Population Services International (PSI) Malawi in conjunction with Pakachere says providing self-testing opportunities to key populations is a crucial element in the fight against HIV and AIDS.
Project Manager for Self Testing Africa (STAR) at PSI, Richard Chirongosi made the proclamation on Monday in Mulanje, adding that the fight against HIV and AIDS has always been a challenge due to the country’s inability to fully reach out to some key populations like commercial sex workers who are always mobile.
According to Chirongosi, over the past years there has been an outcry by Non-governmental Organizations as well as government departments conducting HIV and AIDS related activities in the country in the way some groups such as men, the youths and commercial sex workers are reluctant to go for HIV testing and receiving treatment altogether, hence the need to reach out to these populations in another approach so that nobody is left unattended to as far as the HIV and AIDS fight is concerned.
Speaking on the sidelines of a meeting where PSI introduced the concept in Mulanje, Chirongosi said Self Testing has over the years proved to be vital to provision of HIV related health services to most-at-risk populations in the HIV and AIDS dynamics in other African countries such as Zambia and Zimbabwe.
“For that reason we want to conduct a pilot survey project in Mulanje which would help us appreciate how effective the project would be in Malawi before we consider taking it nationwide,” he added.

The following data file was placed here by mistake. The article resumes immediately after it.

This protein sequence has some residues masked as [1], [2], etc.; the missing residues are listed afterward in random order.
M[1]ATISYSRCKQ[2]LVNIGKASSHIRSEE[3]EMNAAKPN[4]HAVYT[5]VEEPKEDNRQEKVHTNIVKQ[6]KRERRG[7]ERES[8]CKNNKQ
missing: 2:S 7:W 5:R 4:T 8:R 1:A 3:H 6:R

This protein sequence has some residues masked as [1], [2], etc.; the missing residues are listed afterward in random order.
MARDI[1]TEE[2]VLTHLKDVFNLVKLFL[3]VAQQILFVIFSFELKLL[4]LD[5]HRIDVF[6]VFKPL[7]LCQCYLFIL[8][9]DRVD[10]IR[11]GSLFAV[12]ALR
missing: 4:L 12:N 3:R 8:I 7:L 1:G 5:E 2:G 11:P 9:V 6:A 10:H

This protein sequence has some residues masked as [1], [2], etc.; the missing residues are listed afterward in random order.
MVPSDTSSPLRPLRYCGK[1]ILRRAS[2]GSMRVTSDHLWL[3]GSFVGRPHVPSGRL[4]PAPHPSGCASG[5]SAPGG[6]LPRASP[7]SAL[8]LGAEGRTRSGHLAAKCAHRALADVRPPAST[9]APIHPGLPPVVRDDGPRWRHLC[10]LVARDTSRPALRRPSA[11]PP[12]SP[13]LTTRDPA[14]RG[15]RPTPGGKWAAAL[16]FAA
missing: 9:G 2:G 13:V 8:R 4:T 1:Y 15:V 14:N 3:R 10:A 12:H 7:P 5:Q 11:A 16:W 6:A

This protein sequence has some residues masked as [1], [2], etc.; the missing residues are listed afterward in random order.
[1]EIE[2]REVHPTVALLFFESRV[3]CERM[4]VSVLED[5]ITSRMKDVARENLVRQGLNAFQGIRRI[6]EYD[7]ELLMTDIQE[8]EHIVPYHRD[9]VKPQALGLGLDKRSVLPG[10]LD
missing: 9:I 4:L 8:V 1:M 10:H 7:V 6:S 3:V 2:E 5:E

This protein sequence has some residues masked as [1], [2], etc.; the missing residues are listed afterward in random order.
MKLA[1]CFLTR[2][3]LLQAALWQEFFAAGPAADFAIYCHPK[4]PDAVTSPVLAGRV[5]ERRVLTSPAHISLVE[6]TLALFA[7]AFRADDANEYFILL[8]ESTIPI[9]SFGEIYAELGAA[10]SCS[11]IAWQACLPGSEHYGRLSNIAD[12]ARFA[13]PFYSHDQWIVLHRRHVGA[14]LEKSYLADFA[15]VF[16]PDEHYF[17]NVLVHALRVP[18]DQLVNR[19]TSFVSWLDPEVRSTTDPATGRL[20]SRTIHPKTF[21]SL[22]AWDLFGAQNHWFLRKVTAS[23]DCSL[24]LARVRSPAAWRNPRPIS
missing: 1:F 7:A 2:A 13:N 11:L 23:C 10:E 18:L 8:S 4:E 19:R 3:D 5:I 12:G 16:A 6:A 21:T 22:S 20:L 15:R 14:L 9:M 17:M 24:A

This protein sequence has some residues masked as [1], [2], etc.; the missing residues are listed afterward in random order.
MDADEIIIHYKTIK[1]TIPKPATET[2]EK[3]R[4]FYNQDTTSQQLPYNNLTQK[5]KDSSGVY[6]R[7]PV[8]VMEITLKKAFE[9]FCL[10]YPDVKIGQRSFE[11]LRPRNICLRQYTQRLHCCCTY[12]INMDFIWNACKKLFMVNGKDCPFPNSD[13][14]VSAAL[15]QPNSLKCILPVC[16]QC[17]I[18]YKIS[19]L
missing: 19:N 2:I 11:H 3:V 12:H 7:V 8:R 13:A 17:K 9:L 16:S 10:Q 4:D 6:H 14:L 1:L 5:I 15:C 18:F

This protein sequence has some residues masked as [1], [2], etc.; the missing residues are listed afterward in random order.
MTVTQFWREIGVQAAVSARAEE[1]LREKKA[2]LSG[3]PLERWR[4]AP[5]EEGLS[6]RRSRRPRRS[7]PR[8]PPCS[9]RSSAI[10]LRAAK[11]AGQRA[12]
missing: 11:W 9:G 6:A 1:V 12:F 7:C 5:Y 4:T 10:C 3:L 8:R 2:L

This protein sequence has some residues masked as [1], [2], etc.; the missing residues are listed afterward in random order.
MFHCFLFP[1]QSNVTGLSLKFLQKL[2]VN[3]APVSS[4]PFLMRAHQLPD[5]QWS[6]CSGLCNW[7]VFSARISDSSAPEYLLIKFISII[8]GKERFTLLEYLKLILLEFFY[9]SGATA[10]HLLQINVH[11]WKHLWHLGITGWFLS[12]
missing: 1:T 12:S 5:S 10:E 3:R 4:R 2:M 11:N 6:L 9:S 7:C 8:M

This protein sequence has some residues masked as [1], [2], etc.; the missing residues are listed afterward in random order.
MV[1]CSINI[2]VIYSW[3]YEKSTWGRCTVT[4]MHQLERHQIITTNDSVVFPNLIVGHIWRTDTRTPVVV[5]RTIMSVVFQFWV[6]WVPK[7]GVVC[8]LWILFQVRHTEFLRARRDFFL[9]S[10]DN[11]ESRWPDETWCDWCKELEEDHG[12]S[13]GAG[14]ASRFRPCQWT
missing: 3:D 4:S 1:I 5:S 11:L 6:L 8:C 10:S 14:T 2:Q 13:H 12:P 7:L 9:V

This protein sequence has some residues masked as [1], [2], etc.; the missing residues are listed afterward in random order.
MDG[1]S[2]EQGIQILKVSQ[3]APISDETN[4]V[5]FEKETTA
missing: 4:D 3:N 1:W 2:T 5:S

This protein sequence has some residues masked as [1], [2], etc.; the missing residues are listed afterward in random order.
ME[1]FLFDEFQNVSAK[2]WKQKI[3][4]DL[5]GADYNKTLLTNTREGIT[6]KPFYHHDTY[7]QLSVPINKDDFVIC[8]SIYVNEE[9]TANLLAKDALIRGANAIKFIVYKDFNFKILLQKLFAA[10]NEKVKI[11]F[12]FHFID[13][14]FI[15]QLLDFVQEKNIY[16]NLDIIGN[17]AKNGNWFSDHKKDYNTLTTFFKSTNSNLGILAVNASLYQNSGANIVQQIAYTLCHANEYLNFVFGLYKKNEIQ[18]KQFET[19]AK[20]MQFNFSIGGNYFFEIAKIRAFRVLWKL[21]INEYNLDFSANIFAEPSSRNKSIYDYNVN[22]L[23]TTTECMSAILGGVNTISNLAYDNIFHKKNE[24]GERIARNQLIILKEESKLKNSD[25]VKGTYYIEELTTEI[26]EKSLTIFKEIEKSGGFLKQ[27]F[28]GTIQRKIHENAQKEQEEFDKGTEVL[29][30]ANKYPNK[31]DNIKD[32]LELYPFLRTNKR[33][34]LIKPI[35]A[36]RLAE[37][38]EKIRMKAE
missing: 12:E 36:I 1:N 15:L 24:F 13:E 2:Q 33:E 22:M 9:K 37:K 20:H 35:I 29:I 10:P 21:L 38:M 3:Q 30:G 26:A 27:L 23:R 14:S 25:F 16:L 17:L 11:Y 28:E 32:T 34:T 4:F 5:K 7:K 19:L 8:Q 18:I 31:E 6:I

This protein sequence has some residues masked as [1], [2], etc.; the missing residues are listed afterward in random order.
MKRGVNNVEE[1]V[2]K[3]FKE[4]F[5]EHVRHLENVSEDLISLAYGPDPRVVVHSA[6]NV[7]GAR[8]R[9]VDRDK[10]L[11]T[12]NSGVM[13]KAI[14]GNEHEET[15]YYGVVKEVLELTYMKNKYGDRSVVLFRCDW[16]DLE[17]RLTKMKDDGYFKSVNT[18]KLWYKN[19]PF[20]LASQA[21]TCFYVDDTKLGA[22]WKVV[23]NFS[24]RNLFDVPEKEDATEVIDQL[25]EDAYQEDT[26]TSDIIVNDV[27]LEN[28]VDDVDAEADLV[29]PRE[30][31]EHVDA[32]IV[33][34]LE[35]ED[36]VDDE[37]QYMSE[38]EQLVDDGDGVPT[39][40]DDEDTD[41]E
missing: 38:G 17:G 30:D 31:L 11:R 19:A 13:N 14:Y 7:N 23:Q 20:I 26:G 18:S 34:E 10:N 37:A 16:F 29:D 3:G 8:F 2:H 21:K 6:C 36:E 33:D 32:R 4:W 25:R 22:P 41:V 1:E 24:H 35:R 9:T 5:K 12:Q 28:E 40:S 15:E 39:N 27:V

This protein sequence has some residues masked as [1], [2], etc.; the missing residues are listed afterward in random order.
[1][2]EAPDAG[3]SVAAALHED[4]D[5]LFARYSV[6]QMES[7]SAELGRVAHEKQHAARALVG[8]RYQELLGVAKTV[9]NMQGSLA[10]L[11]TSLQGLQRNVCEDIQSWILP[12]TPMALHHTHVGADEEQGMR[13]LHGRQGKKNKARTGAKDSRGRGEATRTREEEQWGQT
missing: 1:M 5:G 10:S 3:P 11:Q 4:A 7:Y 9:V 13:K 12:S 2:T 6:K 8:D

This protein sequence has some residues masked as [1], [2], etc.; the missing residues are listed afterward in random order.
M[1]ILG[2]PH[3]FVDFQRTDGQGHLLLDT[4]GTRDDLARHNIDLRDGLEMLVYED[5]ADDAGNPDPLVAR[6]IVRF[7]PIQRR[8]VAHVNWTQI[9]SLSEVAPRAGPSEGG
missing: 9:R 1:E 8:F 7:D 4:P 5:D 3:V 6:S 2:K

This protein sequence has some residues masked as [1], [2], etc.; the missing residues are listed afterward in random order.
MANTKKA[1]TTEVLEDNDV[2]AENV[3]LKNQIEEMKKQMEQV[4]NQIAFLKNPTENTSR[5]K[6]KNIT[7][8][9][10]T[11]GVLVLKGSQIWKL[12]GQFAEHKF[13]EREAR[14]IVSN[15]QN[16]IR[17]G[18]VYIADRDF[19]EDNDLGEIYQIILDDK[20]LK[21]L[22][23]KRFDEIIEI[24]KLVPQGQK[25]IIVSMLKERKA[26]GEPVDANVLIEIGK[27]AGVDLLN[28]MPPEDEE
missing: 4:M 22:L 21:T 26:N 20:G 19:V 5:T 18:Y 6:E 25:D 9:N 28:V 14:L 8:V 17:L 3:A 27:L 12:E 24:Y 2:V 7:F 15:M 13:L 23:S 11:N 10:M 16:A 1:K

District AIDS Coordinator for Mulanje, Charles Lomoni confirmed that men and female sex workers continued to be hard-to-reach with Health facility delivered HIV services as they do not patronize the facilities in the district.
“This is where we need self testing to come in and cover such a gap; and I believe that it will really help us a lot in the fight against HIV and AIDS because if we must fulfill the 90-90-90 strategy set by government then we must not leave anybody behind,” he added.
90-90-90 is a world strategy adopted by Malawi in 2015 whose goals are that by the year 2020, at least 90 percent of the Malawi’s population should be aware of their cero status; and among those aware of their status by 2020, 90 percent should be on Anti-retroviral Therapy (ART); and finally among those on ART, by the year 2020, at least 90 percent should have their viral load suppressed, as an indication that they are following instructions while taking their ARV drugs.